Resolved, That the said Lott Strange and John Strange enter into Bond in the sum of five hundred Pounds, to the Committee of Perquimans County, for their future good behaviour, and that they depart the Port with their said Vessel in ballast, within one month from this day; and when the said Lott Strange and John Strange shall have given such Bond, then the said Committee is hereby directed to deliver up the said Sloop Kingfisher, with her tackle, apparel, and furniture, and other property belonging to the said Lott and John Strange.

Resolved, That Colonel Richard Caswell send, under a sufficient guard, Brigadier-General Donald McDonald, taken at the battle of Moore’s Creek Bridge, to the Town of Halifax, and there to have him committed a close prisoner in the Jail of the said Town, until further orders.

Farquard Campbell was brought before this Council by Lieutenant-Colonel Henry Rhodes, under a warrant from Colonel Moore; and no sufficient proof appearing against the said Farquard Campbell,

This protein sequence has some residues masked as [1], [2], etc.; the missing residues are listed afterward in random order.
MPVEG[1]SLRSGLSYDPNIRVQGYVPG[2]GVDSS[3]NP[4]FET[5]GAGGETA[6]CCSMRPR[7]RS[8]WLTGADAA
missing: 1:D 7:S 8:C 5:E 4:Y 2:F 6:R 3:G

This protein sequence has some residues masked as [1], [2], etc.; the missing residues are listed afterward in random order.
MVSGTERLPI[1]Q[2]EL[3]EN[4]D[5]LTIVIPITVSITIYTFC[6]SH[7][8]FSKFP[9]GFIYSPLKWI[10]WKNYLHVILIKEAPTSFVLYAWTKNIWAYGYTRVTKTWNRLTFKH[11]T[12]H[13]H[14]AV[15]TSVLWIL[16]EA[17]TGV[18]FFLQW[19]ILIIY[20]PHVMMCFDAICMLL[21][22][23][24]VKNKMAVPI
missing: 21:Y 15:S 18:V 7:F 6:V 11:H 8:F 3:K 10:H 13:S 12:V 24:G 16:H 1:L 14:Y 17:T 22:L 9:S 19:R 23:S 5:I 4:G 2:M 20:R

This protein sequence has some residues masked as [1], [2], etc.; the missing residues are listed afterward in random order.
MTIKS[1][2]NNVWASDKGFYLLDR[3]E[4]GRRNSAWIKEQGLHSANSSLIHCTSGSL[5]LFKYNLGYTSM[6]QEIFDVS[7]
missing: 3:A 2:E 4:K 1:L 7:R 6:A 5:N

Resolved, That he be allowed to depart at this time, and appear at the Provincial Congress the 2d day of April next,

The said Farquard Campbell then personally promised and undertook to appear at the time and place aforesaid, to answer such matters and things as he should be then and there charged with.

Resolved, That Captain Robert Rowan be empowered to summon and enforce the attendance of such persons at the next Provincial Congress, to be held at Halifax, on the 2d day of April next, as he shall think to be material witnesses against Farquard Campbell, of Cumberland County, respecting a charge against the said Farquard Campbell, of some conduct inimical to the cause of America and this Province, in the late insurrection of the Highlanders and Regulators.